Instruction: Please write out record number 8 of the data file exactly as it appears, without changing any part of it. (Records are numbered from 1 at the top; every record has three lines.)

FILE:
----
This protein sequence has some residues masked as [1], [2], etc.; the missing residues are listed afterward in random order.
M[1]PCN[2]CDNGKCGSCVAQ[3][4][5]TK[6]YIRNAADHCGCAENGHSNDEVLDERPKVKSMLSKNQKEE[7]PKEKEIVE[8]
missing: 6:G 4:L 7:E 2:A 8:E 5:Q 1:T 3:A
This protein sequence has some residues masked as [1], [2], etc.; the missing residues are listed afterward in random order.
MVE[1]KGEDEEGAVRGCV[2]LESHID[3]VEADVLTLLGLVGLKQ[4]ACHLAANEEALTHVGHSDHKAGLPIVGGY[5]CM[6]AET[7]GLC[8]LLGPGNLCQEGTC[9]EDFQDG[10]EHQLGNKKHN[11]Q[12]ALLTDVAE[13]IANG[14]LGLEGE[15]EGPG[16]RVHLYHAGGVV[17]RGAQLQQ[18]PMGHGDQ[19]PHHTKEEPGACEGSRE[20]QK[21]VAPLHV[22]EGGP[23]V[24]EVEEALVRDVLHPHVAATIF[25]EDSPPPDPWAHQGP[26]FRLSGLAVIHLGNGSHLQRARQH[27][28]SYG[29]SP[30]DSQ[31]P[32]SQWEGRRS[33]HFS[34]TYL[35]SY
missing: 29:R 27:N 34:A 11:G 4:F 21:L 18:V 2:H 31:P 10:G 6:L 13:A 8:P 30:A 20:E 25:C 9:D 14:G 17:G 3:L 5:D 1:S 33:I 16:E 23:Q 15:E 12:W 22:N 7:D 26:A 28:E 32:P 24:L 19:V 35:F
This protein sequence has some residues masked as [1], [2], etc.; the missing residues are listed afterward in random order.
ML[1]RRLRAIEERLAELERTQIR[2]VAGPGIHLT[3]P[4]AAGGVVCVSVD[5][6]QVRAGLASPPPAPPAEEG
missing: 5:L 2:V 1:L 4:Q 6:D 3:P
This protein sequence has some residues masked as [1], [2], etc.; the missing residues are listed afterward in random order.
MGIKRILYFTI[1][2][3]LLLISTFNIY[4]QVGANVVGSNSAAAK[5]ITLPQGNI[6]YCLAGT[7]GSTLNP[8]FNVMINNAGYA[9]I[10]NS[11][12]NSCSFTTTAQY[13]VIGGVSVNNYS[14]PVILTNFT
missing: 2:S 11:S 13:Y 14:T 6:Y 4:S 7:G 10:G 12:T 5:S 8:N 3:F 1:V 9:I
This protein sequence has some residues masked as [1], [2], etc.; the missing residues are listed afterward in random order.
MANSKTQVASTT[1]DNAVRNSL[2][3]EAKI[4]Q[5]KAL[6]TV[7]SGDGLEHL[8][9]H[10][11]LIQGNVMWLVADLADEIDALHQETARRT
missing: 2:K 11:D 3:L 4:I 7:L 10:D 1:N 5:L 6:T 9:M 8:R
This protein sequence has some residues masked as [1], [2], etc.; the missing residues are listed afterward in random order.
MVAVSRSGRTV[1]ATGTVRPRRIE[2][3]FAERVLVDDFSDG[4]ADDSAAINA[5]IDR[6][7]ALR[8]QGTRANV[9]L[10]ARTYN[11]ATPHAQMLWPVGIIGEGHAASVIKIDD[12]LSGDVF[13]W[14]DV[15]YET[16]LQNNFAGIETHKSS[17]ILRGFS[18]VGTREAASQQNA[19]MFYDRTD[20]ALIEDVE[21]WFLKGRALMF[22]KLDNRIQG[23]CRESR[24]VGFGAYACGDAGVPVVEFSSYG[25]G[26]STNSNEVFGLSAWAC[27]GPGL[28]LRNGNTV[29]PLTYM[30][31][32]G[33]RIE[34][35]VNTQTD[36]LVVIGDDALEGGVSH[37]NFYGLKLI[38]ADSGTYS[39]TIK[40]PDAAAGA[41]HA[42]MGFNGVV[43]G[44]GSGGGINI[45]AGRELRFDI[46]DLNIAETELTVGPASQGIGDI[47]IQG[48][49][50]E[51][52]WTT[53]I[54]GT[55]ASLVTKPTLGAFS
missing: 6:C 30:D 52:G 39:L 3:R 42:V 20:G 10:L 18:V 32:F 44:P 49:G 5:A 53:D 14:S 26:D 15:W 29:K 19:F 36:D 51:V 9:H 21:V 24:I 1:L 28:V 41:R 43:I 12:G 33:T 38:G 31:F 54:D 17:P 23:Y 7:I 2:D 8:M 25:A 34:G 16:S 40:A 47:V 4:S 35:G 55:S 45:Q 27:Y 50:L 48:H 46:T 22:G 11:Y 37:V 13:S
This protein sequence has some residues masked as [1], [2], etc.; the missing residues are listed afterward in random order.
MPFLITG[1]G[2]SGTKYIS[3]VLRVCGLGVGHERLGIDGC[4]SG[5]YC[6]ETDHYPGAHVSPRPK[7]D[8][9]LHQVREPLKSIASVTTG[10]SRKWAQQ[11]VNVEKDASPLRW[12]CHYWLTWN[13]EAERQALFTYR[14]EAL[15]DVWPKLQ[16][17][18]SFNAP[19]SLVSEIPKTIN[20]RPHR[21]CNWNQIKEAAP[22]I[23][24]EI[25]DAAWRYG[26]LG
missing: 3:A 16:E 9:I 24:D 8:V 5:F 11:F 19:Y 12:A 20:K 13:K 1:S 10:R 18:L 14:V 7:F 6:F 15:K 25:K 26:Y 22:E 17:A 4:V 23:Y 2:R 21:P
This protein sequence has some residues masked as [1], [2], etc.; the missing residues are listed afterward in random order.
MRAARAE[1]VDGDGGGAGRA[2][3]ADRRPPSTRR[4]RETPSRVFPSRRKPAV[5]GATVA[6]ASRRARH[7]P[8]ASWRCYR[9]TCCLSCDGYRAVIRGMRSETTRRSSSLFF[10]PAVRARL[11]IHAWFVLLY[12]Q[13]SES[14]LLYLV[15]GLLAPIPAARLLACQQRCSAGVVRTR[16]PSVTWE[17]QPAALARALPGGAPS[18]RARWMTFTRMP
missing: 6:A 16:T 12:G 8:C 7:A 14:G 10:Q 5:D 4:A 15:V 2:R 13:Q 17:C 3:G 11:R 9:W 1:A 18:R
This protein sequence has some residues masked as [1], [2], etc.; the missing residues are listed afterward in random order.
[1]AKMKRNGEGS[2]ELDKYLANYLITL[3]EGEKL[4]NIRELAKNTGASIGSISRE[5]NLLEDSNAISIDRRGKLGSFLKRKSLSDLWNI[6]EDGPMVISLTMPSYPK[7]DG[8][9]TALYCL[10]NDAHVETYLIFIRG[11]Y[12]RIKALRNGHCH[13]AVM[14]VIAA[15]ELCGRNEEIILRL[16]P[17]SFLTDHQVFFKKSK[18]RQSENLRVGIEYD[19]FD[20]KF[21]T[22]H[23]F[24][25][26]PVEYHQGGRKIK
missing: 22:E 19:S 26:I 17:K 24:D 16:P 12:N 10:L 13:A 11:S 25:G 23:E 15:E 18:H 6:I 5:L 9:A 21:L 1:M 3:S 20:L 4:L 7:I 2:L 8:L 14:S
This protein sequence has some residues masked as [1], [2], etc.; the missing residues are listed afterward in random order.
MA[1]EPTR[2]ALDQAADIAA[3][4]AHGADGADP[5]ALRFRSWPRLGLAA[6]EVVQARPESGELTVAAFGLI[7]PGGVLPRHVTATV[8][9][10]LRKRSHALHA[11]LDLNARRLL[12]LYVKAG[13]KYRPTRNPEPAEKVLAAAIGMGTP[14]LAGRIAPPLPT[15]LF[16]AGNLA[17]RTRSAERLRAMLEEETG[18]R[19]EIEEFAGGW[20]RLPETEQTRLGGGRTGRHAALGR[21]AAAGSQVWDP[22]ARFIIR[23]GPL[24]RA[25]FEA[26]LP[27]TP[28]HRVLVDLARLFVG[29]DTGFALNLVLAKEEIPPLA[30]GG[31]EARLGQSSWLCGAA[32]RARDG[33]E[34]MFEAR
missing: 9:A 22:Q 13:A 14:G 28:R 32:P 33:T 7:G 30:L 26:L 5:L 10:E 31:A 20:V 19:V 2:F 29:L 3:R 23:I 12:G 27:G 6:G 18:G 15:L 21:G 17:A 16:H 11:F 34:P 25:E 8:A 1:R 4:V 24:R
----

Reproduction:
This protein sequence has some residues masked as [1], [2], etc.; the missing residues are listed afterward in random order.
MRAARAE[1]VDGDGGGAGRA[2][3]ADRRPPSTRR[4]RETPSRVFPSRRKPAV[5]GATVA[6]ASRRARH[7]P[8]ASWRCYR[9]TCCLSCDGYRAVIRGMRSETTRRSSSLFF[10]PAVRARL[11]IHAWFVLLY[12]Q[13]SES[14]LLYLV[15]GLLAPIPAARLLACQQRCSAGVVRTR[16]PSVTWE[17]QPAALARALPGGAPS[18]RARWMTFTRMP
missing: 6:A 16:T 12:G 8:C 7:A 14:G 10:Q 5:D 4:A 15:V 2:R 13:Q 17:C 3:G 11:R 9:W 1:A 18:R